ARMSTRONG: Please tell us more about the curriculum of the JCOI in 2015.

NEWTON:  Columbia University professor George E. Lewis—composer, trombonist, and scholar—and composer/clarinetist Derek Bermel designed the curriculum used in the first two summer intensives, which took place in 2010 and 2012. I joined the JCOI as a faculty member in 2012. Professor Tim Rice, who was director of the UCLA Herb Alpert School of Music at that time, approached me to become involved. It was a great honor for me to be a part of such a distinguished faculty, so I agreed (and I loved the goals of this worthy endeavor). In 2013 I was asked to replace Professor Lewis as director since he was then and is still composing an opera.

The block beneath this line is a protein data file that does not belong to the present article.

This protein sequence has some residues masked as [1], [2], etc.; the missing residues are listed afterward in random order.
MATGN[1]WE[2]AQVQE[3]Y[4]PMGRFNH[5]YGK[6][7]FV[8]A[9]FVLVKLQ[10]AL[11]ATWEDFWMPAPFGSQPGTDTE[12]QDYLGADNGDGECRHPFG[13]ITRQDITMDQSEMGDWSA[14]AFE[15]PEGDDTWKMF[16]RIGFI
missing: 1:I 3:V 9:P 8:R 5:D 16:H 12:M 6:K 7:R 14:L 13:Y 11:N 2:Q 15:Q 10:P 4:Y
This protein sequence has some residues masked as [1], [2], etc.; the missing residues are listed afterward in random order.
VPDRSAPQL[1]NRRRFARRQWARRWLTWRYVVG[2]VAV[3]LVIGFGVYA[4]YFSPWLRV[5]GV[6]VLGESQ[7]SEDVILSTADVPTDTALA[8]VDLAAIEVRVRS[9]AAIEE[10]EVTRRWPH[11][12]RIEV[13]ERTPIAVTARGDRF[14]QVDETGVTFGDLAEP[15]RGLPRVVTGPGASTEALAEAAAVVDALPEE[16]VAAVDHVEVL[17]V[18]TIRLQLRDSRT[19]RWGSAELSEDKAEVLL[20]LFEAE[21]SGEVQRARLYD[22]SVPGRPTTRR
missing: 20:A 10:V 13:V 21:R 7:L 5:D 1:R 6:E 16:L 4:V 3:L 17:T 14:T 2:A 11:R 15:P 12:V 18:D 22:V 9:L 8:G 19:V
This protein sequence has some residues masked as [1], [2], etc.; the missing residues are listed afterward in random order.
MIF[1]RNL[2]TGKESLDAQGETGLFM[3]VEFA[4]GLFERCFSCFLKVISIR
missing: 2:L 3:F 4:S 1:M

Bermel and I designed the curriculum for the 2015 intensive. Fortunately, because of previous successes, we did not have to reinvent the wheel. However we did make sure that adjustments were made to reflect the diversity of the 2015 faculty. In addition to Derek Bermel and me, the faculty included Anthony Cheung (composer/pianist University of Chicago), Steve Coleman (saxophonist/composer/MacArthur Fellow), Anthony Davis (composer/pianist University of California, San Diego), Gabriela Lena Frank (composer in residence, Houston Symphony), Vince Mendoza (composer/arranger University of Southern California), Nicole Mitchell (composer/flutist University of California, Irvine), and Christopher Rountree (conductor/composer, founder and creative director for wild Up).